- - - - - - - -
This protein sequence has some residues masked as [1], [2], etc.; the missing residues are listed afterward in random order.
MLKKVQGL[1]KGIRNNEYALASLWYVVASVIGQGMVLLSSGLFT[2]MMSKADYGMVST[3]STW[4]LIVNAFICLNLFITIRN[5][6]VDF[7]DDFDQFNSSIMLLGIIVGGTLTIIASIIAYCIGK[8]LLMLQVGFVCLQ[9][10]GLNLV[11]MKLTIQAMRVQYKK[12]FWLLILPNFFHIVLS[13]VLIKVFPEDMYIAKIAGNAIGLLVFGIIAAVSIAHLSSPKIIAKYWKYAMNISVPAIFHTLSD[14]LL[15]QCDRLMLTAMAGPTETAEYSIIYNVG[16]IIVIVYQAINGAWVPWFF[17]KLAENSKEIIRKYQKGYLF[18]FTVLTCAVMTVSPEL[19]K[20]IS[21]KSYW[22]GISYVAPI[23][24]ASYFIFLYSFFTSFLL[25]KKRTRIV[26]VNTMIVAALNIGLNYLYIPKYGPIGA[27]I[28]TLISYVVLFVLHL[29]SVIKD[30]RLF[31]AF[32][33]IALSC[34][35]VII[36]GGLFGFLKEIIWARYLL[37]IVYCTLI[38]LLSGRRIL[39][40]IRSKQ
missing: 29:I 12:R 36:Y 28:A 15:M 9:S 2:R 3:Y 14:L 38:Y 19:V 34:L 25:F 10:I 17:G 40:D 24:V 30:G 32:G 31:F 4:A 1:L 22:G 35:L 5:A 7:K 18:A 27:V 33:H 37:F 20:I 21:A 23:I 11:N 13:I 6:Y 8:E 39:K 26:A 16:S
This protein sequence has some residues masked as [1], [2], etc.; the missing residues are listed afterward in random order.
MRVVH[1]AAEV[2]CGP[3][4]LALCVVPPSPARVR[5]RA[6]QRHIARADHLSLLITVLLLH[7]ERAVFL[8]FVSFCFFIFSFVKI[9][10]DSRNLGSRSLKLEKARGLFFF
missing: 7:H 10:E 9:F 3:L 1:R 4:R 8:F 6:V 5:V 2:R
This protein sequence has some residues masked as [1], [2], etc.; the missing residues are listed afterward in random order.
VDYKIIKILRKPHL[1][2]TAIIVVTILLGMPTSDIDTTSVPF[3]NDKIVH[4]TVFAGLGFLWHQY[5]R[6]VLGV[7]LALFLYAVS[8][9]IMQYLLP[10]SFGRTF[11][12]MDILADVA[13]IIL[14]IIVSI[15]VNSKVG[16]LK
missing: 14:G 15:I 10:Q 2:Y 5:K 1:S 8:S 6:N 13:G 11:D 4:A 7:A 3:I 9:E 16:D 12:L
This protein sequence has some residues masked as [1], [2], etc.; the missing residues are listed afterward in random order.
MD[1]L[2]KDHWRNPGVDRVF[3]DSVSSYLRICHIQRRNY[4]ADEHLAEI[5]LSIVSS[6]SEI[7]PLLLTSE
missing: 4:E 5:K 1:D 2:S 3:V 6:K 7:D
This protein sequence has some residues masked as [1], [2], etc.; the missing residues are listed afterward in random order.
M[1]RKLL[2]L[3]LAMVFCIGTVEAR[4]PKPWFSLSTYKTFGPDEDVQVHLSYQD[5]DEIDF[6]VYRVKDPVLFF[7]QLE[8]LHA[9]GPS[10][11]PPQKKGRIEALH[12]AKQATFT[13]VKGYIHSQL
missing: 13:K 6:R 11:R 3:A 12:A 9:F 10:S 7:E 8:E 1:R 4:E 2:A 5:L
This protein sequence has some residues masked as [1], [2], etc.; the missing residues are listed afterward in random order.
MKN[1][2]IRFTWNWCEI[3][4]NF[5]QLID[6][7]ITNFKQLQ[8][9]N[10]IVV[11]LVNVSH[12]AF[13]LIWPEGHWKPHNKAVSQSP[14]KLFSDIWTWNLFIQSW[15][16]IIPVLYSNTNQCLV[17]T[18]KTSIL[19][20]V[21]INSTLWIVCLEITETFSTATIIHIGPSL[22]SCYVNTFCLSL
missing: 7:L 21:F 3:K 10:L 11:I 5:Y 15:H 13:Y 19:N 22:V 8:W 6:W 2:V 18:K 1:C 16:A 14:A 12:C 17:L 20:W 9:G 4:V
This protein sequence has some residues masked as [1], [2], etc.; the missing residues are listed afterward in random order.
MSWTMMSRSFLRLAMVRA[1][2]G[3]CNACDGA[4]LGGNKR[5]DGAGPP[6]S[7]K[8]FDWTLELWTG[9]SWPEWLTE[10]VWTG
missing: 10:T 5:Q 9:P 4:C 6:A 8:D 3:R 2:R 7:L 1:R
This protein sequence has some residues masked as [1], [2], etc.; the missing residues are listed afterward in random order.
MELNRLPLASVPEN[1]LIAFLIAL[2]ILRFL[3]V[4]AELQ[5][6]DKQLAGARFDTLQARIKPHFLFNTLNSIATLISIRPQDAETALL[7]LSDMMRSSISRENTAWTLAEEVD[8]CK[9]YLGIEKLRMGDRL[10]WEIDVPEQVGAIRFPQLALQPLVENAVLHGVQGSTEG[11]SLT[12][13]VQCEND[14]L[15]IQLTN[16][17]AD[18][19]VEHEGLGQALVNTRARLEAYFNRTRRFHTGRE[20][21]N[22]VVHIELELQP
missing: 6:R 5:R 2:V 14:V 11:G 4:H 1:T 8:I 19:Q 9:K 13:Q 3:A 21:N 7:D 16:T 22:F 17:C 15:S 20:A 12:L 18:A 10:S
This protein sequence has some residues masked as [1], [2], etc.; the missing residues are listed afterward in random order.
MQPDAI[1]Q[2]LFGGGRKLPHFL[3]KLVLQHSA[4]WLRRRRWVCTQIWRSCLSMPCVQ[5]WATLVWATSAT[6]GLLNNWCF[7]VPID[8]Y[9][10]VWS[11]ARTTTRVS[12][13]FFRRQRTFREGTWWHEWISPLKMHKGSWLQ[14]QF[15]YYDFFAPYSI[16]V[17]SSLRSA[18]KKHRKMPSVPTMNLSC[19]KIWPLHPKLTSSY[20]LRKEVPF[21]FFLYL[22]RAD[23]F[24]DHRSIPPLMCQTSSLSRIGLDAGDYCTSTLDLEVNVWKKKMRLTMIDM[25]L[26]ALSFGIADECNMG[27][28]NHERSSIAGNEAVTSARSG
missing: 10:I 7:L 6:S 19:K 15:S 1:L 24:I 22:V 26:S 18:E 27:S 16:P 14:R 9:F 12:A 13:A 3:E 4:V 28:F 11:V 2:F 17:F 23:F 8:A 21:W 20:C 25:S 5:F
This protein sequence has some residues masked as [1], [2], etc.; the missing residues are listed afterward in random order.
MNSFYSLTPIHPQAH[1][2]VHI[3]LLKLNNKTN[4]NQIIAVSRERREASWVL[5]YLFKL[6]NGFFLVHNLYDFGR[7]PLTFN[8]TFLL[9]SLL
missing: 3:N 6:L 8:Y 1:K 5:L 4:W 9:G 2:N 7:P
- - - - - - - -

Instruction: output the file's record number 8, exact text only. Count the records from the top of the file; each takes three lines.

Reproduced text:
This protein sequence has some residues masked as [1], [2], etc.; the missing residues are listed afterward in random order.
MELNRLPLASVPEN[1]LIAFLIAL[2]ILRFL[3]V[4]AELQ[5][6]DKQLAGARFDTLQARIKPHFLFNTLNSIATLISIRPQDAETALL[7]LSDMMRSSISRENTAWTLAEEVD[8]CK[9]YLGIEKLRMGDRL[10]WEIDVPEQVGAIRFPQLALQPLVENAVLHGVQGSTEG[11]SLT[12][13]VQCEND[14]L[15]IQLTN[16][17]AD[18][19]VEHEGLGQALVNTRARLEAYFNRTRRFHTGRE[20][21]N[22]VVHIELELQP
missing: 6:R 5:R 2:V 14:V 11:G 4:H 1:T 8:I 19:Q 9:K 13:Q 3:A 21:N 7:D 16:T 22:F 17:C 15:S 20:A 12:L 18:A 10:S